In general, there are two ways of conducting table updates—through a direct connection or batch update. In the case of a direct connection, you typically open a connection and execute the stored procedure or the SQL batch with all the logic and data you need to apply. In the case of a batch update, you typically yield to a middle-tier component, which gets disconnected data from you and takes care of submitting data to the database, possibly in an asynchronous way.

The disconnected approach in a Web scenario requires you to serialize the data that you want to submit from the Web server layer down to an internal tier, which holds a physical connection to the database. The availability of an easy-to-serialize object such as the DataSet and the powerful batch update mechanism of data adapters give you the tools to build highly scalable applications.

The batch update process passes all in-memory changes recorded in a DataSet table to the back-end system for permanent storage. In ADO.NET, you don't submit your blocks of data being sent to the database in a single shot. Your ADO.NET batch update will execute individual statements on the target system, one for each change that needs to be submitted. Batch update opens one connection but still performs multiple statements in a predefined order.

To run a batch update, you don't have to do much more than call the Update method of the data adapter class. This simple mechanism, though, won't work at all with inter-related, hierarchical data. When you deal with hierarchical data, you need client-side cascading changes and custom update logic to build effective applications.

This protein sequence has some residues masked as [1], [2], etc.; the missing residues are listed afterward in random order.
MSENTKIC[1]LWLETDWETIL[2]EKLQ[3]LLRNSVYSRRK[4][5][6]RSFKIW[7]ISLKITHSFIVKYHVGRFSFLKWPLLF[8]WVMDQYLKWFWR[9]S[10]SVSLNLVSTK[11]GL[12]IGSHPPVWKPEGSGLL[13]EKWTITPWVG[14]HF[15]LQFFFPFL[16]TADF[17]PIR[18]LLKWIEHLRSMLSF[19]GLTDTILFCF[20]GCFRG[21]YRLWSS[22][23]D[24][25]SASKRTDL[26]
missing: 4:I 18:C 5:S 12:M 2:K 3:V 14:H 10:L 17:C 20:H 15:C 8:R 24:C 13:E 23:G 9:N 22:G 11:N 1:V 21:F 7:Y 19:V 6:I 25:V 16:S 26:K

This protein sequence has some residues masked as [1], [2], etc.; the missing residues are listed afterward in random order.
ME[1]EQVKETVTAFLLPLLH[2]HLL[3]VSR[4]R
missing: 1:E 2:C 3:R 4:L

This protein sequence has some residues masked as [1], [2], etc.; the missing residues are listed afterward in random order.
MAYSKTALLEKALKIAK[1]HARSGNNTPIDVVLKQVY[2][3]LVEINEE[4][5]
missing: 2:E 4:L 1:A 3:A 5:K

ADO.NET supports two types of constraints—unique and foreign-key constraints. A unique constraint is a restriction on a data column in which all values must be unique. A foreign-key constraint set on a DataTable restricts the action performed when you try to delete or update a value in a column. For example, deleting a value from the parent table can affect rows in the child table in various ways. Often you want to delete child rows in the child table. However, in some cases, you'll have a cascading action set the child rows to null or default values. You can programmatically set the action that works best for using the programming interface of the ForeignKeyConstraint class.

What really matters, though, is that ADO.NET provides you with the tools to configure the runtime environment to automatically cascade changes from parent to child rows. Such a mechanism allows you to work on a DataSet object, enter changes, and (if needed), have them propagated through the tree. When you have gone through all the changes, ADO.NET guarantees that all the tables in the DataSet have been properly updated. If a change cannot be cascaded, or simply contains invalid values that would violate any of the relationships, an exception would be thrown.

After ADO.NET has updated your tables, you just take the resulting DataSet and apply the logic that best suits your updates. For example, depending on the relationships set between your tables, you may need to process child deleted rows before parent insertions and child updates after parent updates. You can easily extract the subset of rows to process using the Select method on the DataTable object. Whatever the right order is to enter changes to your application, you have the tools to get ready-to-process rows.